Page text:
Buon Appetito!

Tuesday, November 19, 2013

2 ingredient fudge

I know, I know, it's cheating a bit, but this turned out pretty good. This fudge has only 2 ingredients and no real cooking. Here it is:

1 1/2 bags chocolate chips (11.5 oz size)
1 can sweetened condensed milk (14 oz)

Put the sweetened condensed milk in a microwaveable bowl along with the chocolate chips. Microwave for 1 minute, stir, then microwave again for about 30 seconds, stir well and scrape into an 8 x 8 pan lined with parchment. Let cool in the fridge for at least an hour.
So, your microwave is different so whatever it takes to just melt the chips. Do not let it go too long as the chips will burn. The cooling may take longer as well, depending on the type of pan, fridge setting, etc. Let cool until firm and able to be cut.

Since the holidays are upon us, it's nice to have some simple recipes, too. Of course, I'm telling myself this to assuage the guilt of cheating on the fudge...

Buon Appetito!

Saturday, November 16, 2013

Ricotta Cookies

I remember these cookies, among several others, that we used to get at the Italian bakery with grandma. The way I remember them, they had little multi-colored round sprinkles on top. I've been perusing the recipe-shere and adapted several recipes into one I liked. The basic recipe is pretty standard and straightforward with little variance,  but, like the shortbread cookies I posted about in the past, these are extremely versatile. Once you get the base recipe down, then you can venture out and experiment with different flavors. This time, I used almond extract in the cookie dough as well as in the icing. Here are the ingredients:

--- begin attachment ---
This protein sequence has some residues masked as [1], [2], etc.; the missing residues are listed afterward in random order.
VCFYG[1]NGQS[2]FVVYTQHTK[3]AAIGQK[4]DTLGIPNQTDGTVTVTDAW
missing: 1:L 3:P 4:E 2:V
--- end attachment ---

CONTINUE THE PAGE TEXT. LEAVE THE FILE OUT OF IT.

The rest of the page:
Cookie Dough:

2 C sugar
1/2 lb butter (1 C/2 sticks)
1 lb ricotta cheese (a 15oz container is fine)
2 eggs (preferably large)
4 C AP flour
1 1/2 t baking soda
1 1/2 t baking powder
1 t salt (I use only sea salt now)
1 t pure vanilla extract (never use imitation extract)
2 t pure almond extract


3 C powdered sugar
1/2 C milk
2 t pure almond extract

Heat the oven to 350°

I use a stand mixer for this.

Cream butter and sugar,  add ricotta, vanilla, almond, salt, and eggs, mix until creamy. Add flour (on low to avoid catastrophe), baking soda, and baking powder. Scrape at least once, but don't over mix as they can get tough.

I used a cookie scoop, and this time made 2 different sizes, just for experimenting sake.

Now, here's a fun fact. I looked at a bunch of recipes before coming up with mine and there was quite a mixed bag concerning the cookie sheet, greased or un-greased. There was more of a general consensus on parchment paper, though, and since this is a sticky dough, I would recommend parchment.

The scoop in the picture is a #50, but I also used a #30. With the smaller scoop I would have had about 11 doz, and with the bigger scoop, about 4 doz.

Bake for about 15 minutes or until just starting to get a very light brown, these are easy to over bake, so keep an eye on them.

Let cool on wire racks and then ice.


3 C powdered sugar
1/2 C milk
2 t almond extract